John H. Anderson Jr. had just turned 20 years old when he arrived in Vietnam on the last day of April in 1968. Like so many of the 500,000 Americans who served in Vietnam in 1968, he’d been drafted.
The young soldier, who lived in Wellsville, Pa., arrived in Southeast Asia at a moment of peak violence. The communists had launched a May offensive, also known as mini-Tet. American generals were aggressively pushing a counteroffensive. May 1968 would turn out to be the bloodiest month of the bloodiest year for Americans in Vietnam.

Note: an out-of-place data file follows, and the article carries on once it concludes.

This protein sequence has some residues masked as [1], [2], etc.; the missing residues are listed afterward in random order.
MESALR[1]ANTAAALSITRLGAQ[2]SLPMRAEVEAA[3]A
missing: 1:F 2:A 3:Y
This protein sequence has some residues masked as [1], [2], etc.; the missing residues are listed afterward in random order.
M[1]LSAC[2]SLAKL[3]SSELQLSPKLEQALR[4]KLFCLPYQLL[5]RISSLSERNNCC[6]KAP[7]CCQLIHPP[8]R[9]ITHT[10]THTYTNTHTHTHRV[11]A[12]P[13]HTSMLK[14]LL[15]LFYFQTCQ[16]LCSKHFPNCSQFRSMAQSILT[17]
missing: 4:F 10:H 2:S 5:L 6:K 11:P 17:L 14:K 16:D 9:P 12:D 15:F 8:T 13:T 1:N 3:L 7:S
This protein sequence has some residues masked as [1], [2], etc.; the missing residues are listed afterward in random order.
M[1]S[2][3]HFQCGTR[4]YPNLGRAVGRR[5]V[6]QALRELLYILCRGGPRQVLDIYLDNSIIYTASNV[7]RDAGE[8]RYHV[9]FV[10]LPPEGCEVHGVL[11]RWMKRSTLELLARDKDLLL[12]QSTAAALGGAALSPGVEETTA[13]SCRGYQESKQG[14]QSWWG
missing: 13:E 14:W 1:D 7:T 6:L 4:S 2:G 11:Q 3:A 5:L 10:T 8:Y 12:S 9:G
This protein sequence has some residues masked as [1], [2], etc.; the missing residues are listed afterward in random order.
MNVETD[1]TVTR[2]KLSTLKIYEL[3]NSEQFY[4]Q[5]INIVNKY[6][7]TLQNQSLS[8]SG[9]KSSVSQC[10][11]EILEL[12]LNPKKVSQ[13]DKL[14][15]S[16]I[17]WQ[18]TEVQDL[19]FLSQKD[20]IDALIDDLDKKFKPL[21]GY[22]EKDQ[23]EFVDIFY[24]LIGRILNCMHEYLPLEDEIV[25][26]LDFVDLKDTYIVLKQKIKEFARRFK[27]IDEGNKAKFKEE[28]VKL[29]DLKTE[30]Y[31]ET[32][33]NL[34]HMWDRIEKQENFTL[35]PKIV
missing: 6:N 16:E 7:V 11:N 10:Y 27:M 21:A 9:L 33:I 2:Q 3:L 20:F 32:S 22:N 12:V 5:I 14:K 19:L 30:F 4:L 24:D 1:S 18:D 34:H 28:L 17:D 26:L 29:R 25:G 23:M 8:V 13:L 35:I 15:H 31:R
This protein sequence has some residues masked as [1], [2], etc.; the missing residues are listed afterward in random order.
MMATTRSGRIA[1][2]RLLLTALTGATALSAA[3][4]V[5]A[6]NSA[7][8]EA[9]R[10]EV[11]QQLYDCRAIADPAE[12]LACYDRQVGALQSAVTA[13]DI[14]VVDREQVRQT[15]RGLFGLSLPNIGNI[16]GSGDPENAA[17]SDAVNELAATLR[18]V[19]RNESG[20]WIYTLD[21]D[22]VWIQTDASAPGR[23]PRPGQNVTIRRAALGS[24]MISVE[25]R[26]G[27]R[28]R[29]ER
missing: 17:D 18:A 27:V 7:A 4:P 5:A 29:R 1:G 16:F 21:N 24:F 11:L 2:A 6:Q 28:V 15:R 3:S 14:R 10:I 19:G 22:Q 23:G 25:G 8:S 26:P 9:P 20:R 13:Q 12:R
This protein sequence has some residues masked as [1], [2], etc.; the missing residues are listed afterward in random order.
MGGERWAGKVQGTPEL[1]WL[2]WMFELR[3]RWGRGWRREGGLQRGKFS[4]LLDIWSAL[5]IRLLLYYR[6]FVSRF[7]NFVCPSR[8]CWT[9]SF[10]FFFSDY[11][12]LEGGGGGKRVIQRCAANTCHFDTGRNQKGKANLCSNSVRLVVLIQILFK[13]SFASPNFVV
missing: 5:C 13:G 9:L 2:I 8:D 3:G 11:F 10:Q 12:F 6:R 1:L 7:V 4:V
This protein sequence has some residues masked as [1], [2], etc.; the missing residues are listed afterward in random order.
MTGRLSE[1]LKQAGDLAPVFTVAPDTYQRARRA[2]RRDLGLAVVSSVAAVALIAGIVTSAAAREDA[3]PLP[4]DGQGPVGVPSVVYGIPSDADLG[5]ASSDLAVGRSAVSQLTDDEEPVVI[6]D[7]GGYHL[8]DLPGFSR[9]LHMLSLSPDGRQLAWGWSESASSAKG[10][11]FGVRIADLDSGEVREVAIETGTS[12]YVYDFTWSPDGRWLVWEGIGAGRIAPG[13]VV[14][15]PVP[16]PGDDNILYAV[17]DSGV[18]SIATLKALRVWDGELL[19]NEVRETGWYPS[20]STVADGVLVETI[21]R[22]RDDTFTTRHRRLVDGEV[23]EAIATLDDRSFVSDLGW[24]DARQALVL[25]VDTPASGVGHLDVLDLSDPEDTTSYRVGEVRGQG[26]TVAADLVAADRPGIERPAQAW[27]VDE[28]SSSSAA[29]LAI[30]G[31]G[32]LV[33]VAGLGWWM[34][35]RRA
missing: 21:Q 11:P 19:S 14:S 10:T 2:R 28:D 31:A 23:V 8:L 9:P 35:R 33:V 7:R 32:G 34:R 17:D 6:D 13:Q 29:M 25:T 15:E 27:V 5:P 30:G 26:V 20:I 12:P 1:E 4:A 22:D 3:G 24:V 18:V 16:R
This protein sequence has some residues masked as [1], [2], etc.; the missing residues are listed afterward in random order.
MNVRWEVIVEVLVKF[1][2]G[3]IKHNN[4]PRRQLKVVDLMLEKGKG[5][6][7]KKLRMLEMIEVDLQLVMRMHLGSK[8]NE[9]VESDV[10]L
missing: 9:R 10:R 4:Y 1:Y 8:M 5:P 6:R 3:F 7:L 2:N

Pfc. Anderson served in the 1st Battalion, 508th Infantry, 82nd Airborne Division, and was soon engulfed in fighting in the northern part of the country, near the ancient imperial capital of Hue. He survived less than four weeks. He was killed in a place named Nui Ke, known as Hill 618.